Tory MP and former minister Owen Paterson has insisted that he will “clear his name” following “two years of hell” after he was found to have breached standards.
It was ruled that he had breached parliament’s code of conduct for accepting more than £100,000 a year in total from two companies – clinical diagnostics company Randox and meat processor and distributor Lynn’s Country Foods.
He was found to have breached rules on lobbying on behalf of Randox by making three approaches to the Food Standards Agency (FSA) about the testing of antibiotics in milk in 2016 and 2017.
Following a two-year investigation, the Parliamentary Commissioner for Standards said Mr Paterson had breached the rule prohibiting paid advocacy by making multiple approaches to government departments and ministers for the two companies.
But Mr Paterson denies the allegations, saying he was raising very serious issues about food contamination.
He accused the commissioner, Kathryn Stone, of admitting to him she “made up her mind” before the allegations were put to him and that none of his 17 witnesses were interviewed.
In an interview with Sky News, he said that he “wouldn’t hesitate” to act in the same manner “tomorrow” and that he continues to work with the two firms.
The MP has claimed that he had been subject to a “shockingly inadequate” process and said that the stress of the investigation had “undoubtedly played a major” role in his wife Rose taking her life last year.
It comes after PM Boris Johnson secured a majority of 18 in a House of Commons vote on an amendment on Wednesday to prevent Mr Paterson from being suspended for 30 days.
The amendment tabled by Tory MP Dame Andrea Leadsom also called for the formation of a new Tory-dominated committee to examine the standards system and dictate how the case against Mr Paterson is investigated.
The move resulted in more than 100 Conservative MPs refusing to vote on the PM’s attempt to counteract parliament’s sleaze watchdog, and 13 of them defied a three-line whip in order to vote against it.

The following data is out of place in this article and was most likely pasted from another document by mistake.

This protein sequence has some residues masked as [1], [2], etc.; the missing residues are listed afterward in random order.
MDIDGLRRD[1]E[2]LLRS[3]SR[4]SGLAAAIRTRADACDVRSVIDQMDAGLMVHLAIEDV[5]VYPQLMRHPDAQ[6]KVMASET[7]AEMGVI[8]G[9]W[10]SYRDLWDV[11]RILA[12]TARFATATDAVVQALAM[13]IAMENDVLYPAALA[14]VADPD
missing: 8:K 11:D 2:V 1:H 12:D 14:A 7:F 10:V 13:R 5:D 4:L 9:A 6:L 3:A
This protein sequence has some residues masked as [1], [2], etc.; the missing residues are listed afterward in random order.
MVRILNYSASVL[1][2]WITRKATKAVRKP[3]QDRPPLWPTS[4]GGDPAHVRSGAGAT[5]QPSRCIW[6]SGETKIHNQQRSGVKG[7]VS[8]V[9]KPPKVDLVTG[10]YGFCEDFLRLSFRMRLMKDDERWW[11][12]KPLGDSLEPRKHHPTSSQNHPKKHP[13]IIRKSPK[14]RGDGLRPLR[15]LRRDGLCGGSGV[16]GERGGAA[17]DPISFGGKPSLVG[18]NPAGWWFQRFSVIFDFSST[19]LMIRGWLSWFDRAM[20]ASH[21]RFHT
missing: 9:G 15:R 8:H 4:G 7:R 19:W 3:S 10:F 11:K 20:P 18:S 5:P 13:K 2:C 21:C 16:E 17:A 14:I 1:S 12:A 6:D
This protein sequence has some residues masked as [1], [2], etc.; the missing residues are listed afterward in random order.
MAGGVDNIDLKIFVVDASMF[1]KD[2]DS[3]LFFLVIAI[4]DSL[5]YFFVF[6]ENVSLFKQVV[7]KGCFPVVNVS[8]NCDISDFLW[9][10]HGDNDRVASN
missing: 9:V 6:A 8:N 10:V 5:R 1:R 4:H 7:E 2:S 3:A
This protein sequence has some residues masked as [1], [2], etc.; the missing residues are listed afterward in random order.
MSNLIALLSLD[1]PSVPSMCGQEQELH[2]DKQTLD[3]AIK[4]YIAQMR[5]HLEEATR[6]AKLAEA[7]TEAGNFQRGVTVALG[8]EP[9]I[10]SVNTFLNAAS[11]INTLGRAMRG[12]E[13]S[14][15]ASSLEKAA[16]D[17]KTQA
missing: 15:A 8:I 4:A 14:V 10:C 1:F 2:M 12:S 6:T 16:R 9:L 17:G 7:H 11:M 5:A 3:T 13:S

Nigel Mills, one of the MPs that defied the whip, had told The Independent it was “a dark day for integrity in our political system”.
Following the Commons vote, Mr Paterson said: “The process I was subjected to did not comply with natural justice. No proper investigation was undertaken by the commissioner or committee.
“The Standards Commissioner has admitted making up her mind before speaking to me or any witnesses.
“All I have ever asked is to have the opportunity to make my case through a fair process. The decision today in Parliament means that I will now have that opportunity.
“After two years of hell, I now have the opportunity to clear my name.
“I am extremely grateful to the PM, the Leader of the House and my colleagues for ensuring that fundamental changes will be made to internal parliamentary systems of justice.
“I hope that no other MP will ever again be subject to this shockingly inadequate process.”
The leader of the opposition, Labour leader Sir Keir Starmer, accused the government of corruption – adding “there is no other word for it.”
Labour deputy leader Angela Rayner tweeted: “Today the Tories voted to give a green light to corruption.
“Labour will not be taking any part in this sham process or any corrupt committee.
“The Prime Minister, Conservative Ministers and MPs have brought shame on our democracy.”
Standards Committee chair, Labour MP Chris Bryant, has said that Mr Paterson had “brought the House into disrepute”.
The Tory MP’s name now risks becoming “a byword for bad behaviour,” he added.
Business Secretary Kwasi Kwarteng said the government’s decision to back Dame Andrea’s amendment was to ensure “due process” in standards cases, and insisted that the move was not about whether Mr Paterson was in the right or wrong.
“What happened was that Owen was sanctioned and there was no right of appeal. What Andrea Leadsom’s amendment was trying to do was essentially give some right of appeal in the process,” he told ITV’s Peston.